The internet has made it possible for a writer to attract thousands of followers, viewers, and fans. It has created the viral video, the self-published book that begins as fan literature and becomes a sensation. It has enabled first-time authors to achieve instant celebrity. But the truth is that these are relatively rare phenomena, and impossible to predict. The video of a cat falling off a table or of a baby laughing is as apt to attract millions of YouTube followers as a gorgeously (and expensively) produced book trailer. A poorly written book about kinky sex can sell in the millions while a carefully researched tome reflecting the life's work of a learned professor languishes unread.

Chasing the numbers hasn't led to success for the majority of us, and it certainly hasn't led to better writing. Yet we all feel compelled to follow the current conventional wisdom: blog frequently, if not daily, publish your work on every possible internet site even if you have to give it away to do so, add new content to your website as often as possible, Tweet wittily, and maintain a presence on every possible social-marketing site.

Doing all this can constitute a full-time job. Who has time to write?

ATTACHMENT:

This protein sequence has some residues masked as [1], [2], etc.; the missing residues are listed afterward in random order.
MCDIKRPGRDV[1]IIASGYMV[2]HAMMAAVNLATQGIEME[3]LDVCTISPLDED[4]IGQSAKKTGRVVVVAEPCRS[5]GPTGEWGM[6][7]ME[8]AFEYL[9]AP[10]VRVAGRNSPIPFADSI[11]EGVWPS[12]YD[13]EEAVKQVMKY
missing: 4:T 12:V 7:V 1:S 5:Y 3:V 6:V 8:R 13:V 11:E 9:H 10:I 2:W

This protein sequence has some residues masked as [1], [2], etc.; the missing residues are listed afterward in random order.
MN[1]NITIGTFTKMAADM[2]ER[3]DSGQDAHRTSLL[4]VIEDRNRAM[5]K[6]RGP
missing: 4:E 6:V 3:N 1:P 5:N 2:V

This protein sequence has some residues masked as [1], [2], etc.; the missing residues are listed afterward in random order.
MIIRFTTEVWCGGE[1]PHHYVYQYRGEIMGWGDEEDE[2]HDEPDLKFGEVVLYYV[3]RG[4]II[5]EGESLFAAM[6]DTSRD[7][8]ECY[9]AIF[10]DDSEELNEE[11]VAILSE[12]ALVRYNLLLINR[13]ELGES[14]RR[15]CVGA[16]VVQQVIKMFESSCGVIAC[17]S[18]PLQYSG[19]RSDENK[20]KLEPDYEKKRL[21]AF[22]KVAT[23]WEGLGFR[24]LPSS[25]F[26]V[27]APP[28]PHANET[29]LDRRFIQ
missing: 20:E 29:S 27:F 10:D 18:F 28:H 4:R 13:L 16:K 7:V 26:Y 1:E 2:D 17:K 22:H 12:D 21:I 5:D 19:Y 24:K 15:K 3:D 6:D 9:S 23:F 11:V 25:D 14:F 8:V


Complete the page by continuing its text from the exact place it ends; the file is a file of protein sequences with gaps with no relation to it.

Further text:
For most of us, good writing takes time to incubate. It requires solitude, reflection, lots of revision, and the kindness of strangers (or friends) in editing. It doesn't happen instantly, it doesn't happen daily. In the rush to put out a blog post every day or publish something provocative in response to every news event on internet sites, writers who are otherwise capable of much better put out unedited, overwrought verbiage. In the pressure to maintain sites, the editing that could refine such writing has fallen by the wayside.  Good writing is rewriting, and rewriting cannot happen consistently in this overheated environment. Though some writers can thrive in this environment, not everyone who thinks fast thinks best. In our Tweets and Facebook postings, we tend to be reactive when we should be thoughtful. With no training in graceful marketing approaches, we're driven to unseemly self-promotion that can lead to our own and our colleagues' burnout.